APRAbdominoperineal resection. Low rectal cancers that cannot be resected with a sphincter-saving procedure are resected with perianal tissue and the anal canal en bloc with the whole rectum and mesorectum
AdjuvantAdditional treatment (chemotherapy, radiation therapy or chemoradiation) given after surgical resection
NeoadjuvantPreoperative treatment
CRTChemoradiotherapy. Chemotherapy drugs typically involve 5-fluorouracil, leucovorin and oxaliplatin. These are given in order to increase cancer cells sensitivity to the radiation. CRT is frequently offered to patients preoperatively (neoadjuvant) in order to reduce local recurrence but has not shown to improve overall survival
Intersphincteric resectionThe internal anal sphincter muscle is resected in continuity with the lower rectum preserving the external anal sphincter in order to preserve anal function and avoid colostomy in cases of ultralow rectal cancer
CRMCircumferential resection margin is the distance in mm from the mesorectal fascia (the resection plane) to the nearest tumor growth
DRMDistal resection margin
Local excision

Early rectal cancer is relatively uncommon in Western populations. The incidence of malignant colorectal polyps as a proportion of all adenomas removed varies between 2.6% and 9.7%[62], with 3% to 8.6% of all resected colorectal adenocarcinomas staged as T1[63-66]. The role of LE for treatment of rectal cancer is highly controversial. While radical resection with TME continues to be the standard operation for most patients with rectal cancer, LE is an acceptable alternative with significantly less morbidity. Most surgeons restrict their curative intent use to selected patients with T1 disease (Table 4) or to those patients unfit for radical resection.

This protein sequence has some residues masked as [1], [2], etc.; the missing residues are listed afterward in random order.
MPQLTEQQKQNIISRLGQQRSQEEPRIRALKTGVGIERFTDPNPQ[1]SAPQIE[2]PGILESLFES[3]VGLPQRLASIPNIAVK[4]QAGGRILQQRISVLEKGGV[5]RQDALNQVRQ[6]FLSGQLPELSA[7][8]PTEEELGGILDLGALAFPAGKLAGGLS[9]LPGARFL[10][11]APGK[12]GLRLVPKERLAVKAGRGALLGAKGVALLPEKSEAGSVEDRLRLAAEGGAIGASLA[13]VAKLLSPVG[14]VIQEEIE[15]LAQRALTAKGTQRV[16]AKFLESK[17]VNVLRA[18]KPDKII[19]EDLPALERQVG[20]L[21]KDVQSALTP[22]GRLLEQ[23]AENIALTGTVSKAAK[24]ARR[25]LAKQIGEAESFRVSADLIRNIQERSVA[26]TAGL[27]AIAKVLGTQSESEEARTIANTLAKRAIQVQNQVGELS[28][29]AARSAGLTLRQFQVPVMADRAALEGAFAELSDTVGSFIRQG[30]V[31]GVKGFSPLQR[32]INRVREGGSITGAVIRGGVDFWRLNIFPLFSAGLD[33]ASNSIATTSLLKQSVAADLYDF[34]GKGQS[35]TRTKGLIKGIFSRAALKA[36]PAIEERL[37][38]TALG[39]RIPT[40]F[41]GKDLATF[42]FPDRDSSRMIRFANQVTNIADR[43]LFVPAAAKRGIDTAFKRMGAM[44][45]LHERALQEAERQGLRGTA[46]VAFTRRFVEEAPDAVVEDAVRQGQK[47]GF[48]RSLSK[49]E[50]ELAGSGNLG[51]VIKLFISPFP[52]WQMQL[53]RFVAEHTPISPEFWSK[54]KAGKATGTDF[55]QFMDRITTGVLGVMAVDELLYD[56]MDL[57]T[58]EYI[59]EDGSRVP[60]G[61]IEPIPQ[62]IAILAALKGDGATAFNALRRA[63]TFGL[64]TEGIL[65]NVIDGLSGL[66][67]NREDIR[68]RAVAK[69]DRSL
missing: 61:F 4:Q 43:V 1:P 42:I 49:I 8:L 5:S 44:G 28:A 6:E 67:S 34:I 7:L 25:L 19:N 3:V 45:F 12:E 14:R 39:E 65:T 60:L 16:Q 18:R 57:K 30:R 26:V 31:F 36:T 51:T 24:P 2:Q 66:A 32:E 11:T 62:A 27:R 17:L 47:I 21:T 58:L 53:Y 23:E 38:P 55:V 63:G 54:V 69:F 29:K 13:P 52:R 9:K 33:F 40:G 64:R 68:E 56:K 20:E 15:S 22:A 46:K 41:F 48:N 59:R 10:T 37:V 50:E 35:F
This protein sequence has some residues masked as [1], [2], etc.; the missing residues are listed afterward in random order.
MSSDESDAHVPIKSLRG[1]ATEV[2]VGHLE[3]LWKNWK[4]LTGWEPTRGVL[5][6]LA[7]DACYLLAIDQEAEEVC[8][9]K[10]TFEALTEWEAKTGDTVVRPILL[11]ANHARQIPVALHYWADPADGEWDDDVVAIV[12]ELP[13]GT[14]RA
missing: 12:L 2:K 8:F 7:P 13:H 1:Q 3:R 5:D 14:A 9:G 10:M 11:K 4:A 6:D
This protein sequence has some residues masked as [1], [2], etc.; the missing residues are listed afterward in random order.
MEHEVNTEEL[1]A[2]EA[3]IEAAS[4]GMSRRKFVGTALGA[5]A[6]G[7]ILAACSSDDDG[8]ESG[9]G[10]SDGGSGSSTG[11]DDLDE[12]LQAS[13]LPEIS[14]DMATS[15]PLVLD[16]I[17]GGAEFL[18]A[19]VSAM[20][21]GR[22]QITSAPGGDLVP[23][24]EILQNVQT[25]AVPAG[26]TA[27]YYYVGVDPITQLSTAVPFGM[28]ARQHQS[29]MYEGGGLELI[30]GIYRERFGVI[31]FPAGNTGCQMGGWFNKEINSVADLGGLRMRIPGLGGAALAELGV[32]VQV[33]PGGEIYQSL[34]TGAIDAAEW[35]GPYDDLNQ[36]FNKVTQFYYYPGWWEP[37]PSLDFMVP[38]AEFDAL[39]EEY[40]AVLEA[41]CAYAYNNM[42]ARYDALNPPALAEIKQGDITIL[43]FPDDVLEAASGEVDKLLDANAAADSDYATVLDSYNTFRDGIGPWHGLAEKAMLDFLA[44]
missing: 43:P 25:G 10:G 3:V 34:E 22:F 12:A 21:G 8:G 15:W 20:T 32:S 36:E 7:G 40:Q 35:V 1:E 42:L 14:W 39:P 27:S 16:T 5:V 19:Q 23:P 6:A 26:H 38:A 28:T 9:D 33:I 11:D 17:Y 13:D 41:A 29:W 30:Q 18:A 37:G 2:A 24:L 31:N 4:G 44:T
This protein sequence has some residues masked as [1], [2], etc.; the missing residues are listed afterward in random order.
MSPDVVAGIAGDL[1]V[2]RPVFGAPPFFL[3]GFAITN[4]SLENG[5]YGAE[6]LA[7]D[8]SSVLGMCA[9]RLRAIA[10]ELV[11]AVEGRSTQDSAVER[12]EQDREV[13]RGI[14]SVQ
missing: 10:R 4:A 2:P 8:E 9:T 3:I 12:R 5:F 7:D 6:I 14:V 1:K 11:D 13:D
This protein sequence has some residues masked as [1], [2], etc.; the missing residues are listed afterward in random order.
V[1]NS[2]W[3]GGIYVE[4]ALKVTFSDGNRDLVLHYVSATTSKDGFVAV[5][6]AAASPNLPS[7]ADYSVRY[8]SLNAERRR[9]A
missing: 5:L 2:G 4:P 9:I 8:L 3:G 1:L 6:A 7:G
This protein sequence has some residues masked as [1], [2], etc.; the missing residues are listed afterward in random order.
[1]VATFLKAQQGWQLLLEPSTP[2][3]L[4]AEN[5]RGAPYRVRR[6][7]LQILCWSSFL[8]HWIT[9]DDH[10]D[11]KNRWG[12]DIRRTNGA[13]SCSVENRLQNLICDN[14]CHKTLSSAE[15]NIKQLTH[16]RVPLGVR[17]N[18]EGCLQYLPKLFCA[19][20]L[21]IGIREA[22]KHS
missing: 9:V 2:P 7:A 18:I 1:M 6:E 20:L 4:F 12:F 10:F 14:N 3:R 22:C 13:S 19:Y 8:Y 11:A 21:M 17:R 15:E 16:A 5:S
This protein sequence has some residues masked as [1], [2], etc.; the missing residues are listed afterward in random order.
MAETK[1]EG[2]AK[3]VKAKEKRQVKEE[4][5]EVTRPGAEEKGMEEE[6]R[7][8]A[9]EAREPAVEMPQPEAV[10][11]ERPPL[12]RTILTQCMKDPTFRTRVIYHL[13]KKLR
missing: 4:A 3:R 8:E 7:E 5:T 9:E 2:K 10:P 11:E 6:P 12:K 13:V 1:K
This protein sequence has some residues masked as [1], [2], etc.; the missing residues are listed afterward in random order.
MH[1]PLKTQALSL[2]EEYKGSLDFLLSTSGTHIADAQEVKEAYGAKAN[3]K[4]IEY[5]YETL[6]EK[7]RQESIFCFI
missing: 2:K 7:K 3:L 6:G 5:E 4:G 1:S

Table 4 Morphologic features of favorable and unfavorable T1 rectal cancers.
Favorable/low riskUnfavorable/high risk
Well differentiated (G1-G2)Poorly differentiated (G3)
SM 1SM 2-3
Size < 3 cmSize > 3 cm
< 40% wall circumferences> 40% wall circumferences
No lymphovascular invasionLymphovascular invasion
No tumor buddingTumor budding
No perineural invasionPerineural invasion
No lymphocitic infiltrationLymphocitic infiltration

Surgeons continue to evolve techniques for LE. The most common technique for LE is transanal excision (TAE), which involves the excision of the rectal tumor with the assistance of an operating anoscope. This technique is exclusive for low-lying tumors and suffers from poor visualization. Transanal endoscopic microsurgery (TEM) is a modification of LE that combines the excellent visualization offered by a binocular stereoscope that is incorporated into an operating proctoscope, which permits an optimum view during the procedure thus enhancing the surgeon’s ability to accurately perform full thickness excisions and to repair the rectal wall defect. TEM allows for improved endoanal access to the mid and upper rectum thus increasing the utility of LE. Disadvantages of TEM include costly equipment and slightly longer operating times. Atallah et al[67] recently reported their experience with using a single-incision laparoscopic surgery port for access to the rectum, replacing the conventional operative proctoscope, and using ordinary laparoscopic instruments (Figure 2). This approach is widely known as transanal minimally invasive surgery (TAMIS) and has been reported to be a safe and feasible alternative to TEM, providing its benefits at a fraction of the cost[68,69].

Figure 2
Figure 2 Operative setup for transanal minimally invasive surgery (Figure reproduced with permission from Atallah et al[67]).

One significant disadvantage of LE, including TEM, is the lack of information regarding the lymph node status of the mesorectum. Endoscopic posterior mesorectal resection (EPMR) is a recently described technique[70] that includes TAE or TEM of selected, favorable T1 rectal cancers followed by a minimally invasive transperineal resection of the posterior part of the mesorectum including all relevant lymphatic tissue (Figure 3). Its proponents claim this technique provides complete tumor staging with minimal morbidity after LE of T1 rectal cancers[71].